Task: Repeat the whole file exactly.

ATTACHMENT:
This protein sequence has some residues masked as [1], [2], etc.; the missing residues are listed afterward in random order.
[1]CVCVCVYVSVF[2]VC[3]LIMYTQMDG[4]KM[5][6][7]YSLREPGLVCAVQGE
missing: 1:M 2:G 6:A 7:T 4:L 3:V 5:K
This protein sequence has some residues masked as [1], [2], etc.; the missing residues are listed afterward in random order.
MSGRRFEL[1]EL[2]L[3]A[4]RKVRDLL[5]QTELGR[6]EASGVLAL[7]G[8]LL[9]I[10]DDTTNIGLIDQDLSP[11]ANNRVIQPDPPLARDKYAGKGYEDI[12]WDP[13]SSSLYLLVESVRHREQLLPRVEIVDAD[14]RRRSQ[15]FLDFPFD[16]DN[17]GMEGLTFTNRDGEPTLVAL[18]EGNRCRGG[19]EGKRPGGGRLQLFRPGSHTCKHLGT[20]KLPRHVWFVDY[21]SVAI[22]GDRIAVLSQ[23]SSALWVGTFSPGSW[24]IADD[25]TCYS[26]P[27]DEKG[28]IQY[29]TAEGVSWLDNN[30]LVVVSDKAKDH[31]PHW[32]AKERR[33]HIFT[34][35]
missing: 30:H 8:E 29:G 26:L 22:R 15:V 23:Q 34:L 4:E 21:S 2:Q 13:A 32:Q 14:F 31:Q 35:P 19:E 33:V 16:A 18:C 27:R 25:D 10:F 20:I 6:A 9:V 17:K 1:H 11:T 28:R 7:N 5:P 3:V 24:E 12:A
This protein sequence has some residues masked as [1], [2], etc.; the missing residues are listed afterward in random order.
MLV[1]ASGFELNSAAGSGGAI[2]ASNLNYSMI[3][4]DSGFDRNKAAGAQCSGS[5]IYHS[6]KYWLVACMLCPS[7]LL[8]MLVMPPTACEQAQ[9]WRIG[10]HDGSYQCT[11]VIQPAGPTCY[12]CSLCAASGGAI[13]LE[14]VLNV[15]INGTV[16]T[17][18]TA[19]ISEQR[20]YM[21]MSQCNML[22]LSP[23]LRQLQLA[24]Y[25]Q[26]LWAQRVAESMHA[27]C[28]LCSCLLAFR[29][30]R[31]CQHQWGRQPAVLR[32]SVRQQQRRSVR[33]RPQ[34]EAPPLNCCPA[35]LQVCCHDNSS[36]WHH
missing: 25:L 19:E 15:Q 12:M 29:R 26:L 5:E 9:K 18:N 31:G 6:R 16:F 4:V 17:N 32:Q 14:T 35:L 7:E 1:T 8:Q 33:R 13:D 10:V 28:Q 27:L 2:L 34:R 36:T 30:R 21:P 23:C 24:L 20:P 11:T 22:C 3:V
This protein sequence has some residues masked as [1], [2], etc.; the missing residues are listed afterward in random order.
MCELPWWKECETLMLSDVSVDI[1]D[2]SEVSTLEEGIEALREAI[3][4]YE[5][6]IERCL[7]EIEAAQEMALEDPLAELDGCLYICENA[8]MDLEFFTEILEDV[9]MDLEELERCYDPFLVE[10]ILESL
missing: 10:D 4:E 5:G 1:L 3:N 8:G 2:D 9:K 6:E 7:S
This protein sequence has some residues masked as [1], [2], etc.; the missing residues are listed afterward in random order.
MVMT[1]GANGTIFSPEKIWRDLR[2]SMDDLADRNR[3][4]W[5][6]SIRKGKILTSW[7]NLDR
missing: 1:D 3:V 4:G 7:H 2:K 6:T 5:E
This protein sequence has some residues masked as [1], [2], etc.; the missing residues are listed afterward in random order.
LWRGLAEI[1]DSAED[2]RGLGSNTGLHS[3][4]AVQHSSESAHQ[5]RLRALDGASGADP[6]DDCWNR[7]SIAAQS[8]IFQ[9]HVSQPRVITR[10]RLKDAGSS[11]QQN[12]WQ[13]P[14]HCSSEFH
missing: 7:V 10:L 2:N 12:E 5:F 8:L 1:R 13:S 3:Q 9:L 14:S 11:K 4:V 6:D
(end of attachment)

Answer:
This protein sequence has some residues masked as [1], [2], etc.; the missing residues are listed afterward in random order.
[1]CVCVCVYVSVF[2]VC[3]LIMYTQMDG[4]KM[5][6][7]YSLREPGLVCAVQGE
missing: 1:M 2:G 6:A 7:T 4:L 3:V 5:K
This protein sequence has some residues masked as [1], [2], etc.; the missing residues are listed afterward in random order.
MSGRRFEL[1]EL[2]L[3]A[4]RKVRDLL[5]QTELGR[6]EASGVLAL[7]G[8]LL[9]I[10]DDTTNIGLIDQDLSP[11]ANNRVIQPDPPLARDKYAGKGYEDI[12]WDP[13]SSSLYLLVESVRHREQLLPRVEIVDAD[14]RRRSQ[15]FLDFPFD[16]DN[17]GMEGLTFTNRDGEPTLVAL[18]EGNRCRGG[19]EGKRPGGGRLQLFRPGSHTCKHLGT[20]KLPRHVWFVDY[21]SVAI[22]GDRIAVLSQ[23]SSALWVGTFSPGSW[24]IADD[25]TCYS[26]P[27]DEKG[28]IQY[29]TAEGVSWLDNN[30]LVVVSDKAKDH[31]PHW[32]AKERR[33]HIFT[34][35]
missing: 30:H 8:E 29:G 26:L 22:R 15:V 23:Q 34:L 4:E 21:S 2:Q 13:A 32:Q 14:F 31:Q 35:P 19:E 33:V 16:A 18:C 27:R 25:D 10:F 20:I 6:A 9:V 17:K 1:H 11:T 28:R 7:N 5:P 3:V 24:E 12:A
This protein sequence has some residues masked as [1], [2], etc.; the missing residues are listed afterward in random order.
MLV[1]ASGFELNSAAGSGGAI[2]ASNLNYSMI[3][4]DSGFDRNKAAGAQCSGS[5]IYHS[6]KYWLVACMLCPS[7]LL[8]MLVMPPTACEQAQ[9]WRIG[10]HDGSYQCT[11]VIQPAGPTCY[12]CSLCAASGGAI[13]LE[14]VLNV[15]INGTV[16]T[17][18]TA[19]ISEQR[20]YM[21]MSQCNML[22]LSP[23]LRQLQLA[24]Y[25]Q[26]LWAQRVAESMHA[27]C[28]LCSCLLAFR[29][30]R[31]CQHQWGRQPAVLR[32]SVRQQQRRSVR[33]RPQ[34]EAPPLNCCPA[35]LQVCCHDNSS[36]WHH
missing: 25:L 19:E 15:Q 12:M 29:R 26:L 5:E 9:K 18:N 31:G 6:R 16:F 4:V 17:N 32:Q 14:T 35:L 7:E 1:T 8:Q 33:R 13:D 10:V 28:Q 27:L 2:L 34:R 36:T 30:R 21:P 23:C 24:L 20:P 11:T 22:C 3:V
This protein sequence has some residues masked as [1], [2], etc.; the missing residues are listed afterward in random order.
MCELPWWKECETLMLSDVSVDI[1]D[2]SEVSTLEEGIEALREAI[3][4]YE[5][6]IERCL[7]EIEAAQEMALEDPLAELDGCLYICENA[8]MDLEFFTEILEDV[9]MDLEELERCYDPFLVE[10]ILESL
missing: 10:D 4:E 5:G 1:L 3:N 8:G 2:D 9:K 6:E 7:S
This protein sequence has some residues masked as [1], [2], etc.; the missing residues are listed afterward in random order.
MVMT[1]GANGTIFSPEKIWRDLR[2]SMDDLADRNR[3][4]W[5][6]SIRKGKILTSW[7]NLDR
missing: 1:D 3:V 4:G 7:H 2:K 6:T 5:E
This protein sequence has some residues masked as [1], [2], etc.; the missing residues are listed afterward in random order.
LWRGLAEI[1]DSAED[2]RGLGSNTGLHS[3][4]AVQHSSESAHQ[5]RLRALDGASGADP[6]DDCWNR[7]SIAAQS[8]IFQ[9]HVSQPRVITR[10]RLKDAGSS[11]QQN[12]WQ[13]P[14]HCSSEFH
missing: 7:V 10:L 2:N 12:E 5:F 8:L 1:R 13:S 3:Q 9:L 14:S 11:K 4:V 6:D